Speaking with reporters in the national capital few hours after the judgement was delivered, Usha Ramanathan, legal expert and one of the key advocates who argued against the Aadhaar project in court, said she felt "deep disappointment" that the court did not relate with the plight of people who are being excluded on account of Aadhaar despite activists filing affidavits demonstrating what is happening on the field.
The majority judgement upheld the constitutionality of Unique Identification Authority of India's (UIDAI's) controversial project and said that Aadhaar being mandatory to access welfare schemes was a "legitimate exercise".
Ramanathan said the court has "retained the idea of welfare as something that a state gives to a people but which they have not yet recognized as a right that people have. It's an entitlement and a right. And that's where we have regressed through this judgement a little".
Referring to the judgement's reliance on claims made by the UIDAI chief in a power presentation, she added, "You cannot replace constitutional arguments with a power point."
Friday will mark a year since an 11-year-old girl in Jharkhand starved to death after her family lost their ration card, which had not been linked with Aadhaar. Researchers have said that Aadhaar is linked to half the starvation deaths reported since 2015.
Nikhil Dey, a campaigner with the Mazdoor Kisan Shakti Sangathan, said the judgement did not give any relief to the poor.
"I am unable to get it across, particularly to English-speaking people, that there is this much class bias that you do not understand that it is not the people left out not having Aadhaar cards. It is those who have cards and they are excluded because of Aadhaar." To illustrate this point, he said that Rajasthan government's food department website reflected that "roughly 25% of the national food security beneficiaries" chosen by the government have been unable to receive their rations over the last one year. All of these 25% odd beneficiaries have Aadhar but since their biometrics did not work, they could not receive their entitlements, he explained.
Anjali Bhardwaj from the Right to Food Campaign said the court had not factored in "evidence" from the government about how the poor have been excluded.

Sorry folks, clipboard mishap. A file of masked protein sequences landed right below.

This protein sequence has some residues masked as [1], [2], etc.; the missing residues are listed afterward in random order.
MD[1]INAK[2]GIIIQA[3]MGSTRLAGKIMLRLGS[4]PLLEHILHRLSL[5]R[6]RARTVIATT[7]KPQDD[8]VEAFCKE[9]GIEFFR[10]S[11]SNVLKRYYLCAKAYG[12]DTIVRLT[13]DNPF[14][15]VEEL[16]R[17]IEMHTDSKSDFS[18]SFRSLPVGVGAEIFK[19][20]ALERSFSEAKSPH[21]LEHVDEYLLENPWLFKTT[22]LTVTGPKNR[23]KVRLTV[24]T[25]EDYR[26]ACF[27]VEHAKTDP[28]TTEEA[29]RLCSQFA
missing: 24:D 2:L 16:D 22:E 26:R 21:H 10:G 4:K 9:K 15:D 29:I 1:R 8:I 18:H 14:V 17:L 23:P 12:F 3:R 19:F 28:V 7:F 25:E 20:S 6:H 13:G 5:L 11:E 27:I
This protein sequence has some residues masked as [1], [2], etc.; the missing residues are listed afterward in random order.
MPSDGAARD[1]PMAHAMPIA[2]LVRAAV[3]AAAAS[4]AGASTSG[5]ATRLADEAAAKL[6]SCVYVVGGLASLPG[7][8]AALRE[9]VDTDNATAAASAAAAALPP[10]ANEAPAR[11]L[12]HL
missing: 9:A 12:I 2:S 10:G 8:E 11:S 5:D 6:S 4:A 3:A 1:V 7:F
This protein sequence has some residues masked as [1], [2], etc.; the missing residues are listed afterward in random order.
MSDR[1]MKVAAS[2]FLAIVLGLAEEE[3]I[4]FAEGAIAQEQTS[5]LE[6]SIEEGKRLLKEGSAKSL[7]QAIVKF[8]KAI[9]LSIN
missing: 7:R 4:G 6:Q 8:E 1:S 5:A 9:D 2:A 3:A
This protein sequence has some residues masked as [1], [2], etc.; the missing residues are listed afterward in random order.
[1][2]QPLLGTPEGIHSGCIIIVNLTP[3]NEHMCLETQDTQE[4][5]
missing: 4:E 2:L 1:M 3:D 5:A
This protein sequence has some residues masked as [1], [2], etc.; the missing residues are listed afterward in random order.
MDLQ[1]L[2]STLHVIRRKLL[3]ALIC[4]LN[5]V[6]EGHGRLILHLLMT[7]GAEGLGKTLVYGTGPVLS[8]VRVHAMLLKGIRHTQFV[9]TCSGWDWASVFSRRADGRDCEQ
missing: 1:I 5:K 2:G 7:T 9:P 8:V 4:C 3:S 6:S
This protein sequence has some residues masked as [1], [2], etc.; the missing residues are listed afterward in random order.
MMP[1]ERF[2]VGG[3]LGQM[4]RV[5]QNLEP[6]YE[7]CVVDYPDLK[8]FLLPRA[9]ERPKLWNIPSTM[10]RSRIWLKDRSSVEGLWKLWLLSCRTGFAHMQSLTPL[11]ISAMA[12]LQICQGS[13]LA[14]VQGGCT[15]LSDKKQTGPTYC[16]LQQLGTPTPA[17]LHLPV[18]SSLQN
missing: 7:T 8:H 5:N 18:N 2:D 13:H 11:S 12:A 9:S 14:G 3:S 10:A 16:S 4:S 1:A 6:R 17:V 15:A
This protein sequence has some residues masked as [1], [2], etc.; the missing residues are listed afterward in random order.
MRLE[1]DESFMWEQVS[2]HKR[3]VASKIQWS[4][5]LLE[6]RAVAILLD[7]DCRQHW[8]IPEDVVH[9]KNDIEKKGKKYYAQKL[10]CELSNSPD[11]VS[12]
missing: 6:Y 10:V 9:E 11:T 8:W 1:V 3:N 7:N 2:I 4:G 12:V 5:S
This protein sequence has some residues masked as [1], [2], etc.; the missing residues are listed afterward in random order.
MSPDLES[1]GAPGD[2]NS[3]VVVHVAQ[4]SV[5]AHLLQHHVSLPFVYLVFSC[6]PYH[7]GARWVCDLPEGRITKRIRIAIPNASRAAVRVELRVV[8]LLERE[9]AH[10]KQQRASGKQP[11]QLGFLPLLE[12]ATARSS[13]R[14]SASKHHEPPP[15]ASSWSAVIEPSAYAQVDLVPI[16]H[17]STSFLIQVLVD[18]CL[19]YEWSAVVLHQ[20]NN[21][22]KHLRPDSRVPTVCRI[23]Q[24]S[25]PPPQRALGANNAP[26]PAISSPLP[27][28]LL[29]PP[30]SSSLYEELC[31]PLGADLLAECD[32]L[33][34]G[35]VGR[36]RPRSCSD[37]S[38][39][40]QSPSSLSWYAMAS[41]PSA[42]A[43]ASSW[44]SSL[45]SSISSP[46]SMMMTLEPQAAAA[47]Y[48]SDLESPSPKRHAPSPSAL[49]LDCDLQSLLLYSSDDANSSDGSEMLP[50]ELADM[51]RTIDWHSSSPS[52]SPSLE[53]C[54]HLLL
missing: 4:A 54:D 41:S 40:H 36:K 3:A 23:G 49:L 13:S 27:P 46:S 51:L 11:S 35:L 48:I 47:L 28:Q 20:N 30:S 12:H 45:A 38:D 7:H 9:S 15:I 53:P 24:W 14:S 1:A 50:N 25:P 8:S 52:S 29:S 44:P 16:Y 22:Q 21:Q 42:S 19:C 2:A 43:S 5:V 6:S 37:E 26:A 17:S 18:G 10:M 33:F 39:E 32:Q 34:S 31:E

"The government has been constantly saying that it (Aadhaar) is an anti-corruption tool and this is reflected in today's judgement, too. How is it an anti-corruption tool? Where is the evidence? Every single time this government has made a claim that, because of Aadhaar, there have been savings, corruption has been combated; they have been unable to provide any evidence to back their claims," she said.
However, some parts of the judgement drew praise, especially the striking down of Section 57, which had allowed private companies such as Paytm and Reliance Jio to use the Aadhaar database.
This puts "an end to private ambition being built over this project", said Prasanna S, a lawyer associated with the petitioners who argued against Aadhaar. "I say that sucks the blood out of the project. And to take out metadata from authentication records from being stored...that takes the flesh out (of the Aadhar project). What the court has preserved now is just the skeleton and we do not know how long will it sustain," he added.
Ramanathan said the introduction of a provision for a judicial review of money bills was significant and added that the ruling gives hope that things may change in the future.
"The judgement does a number of things...basically it shakes up the project. It's not as if the majority judgement has said that Aadhaar is a great project, let's all carry on with it and let's change nothing. They have also found problems that they cannot ignore," she said.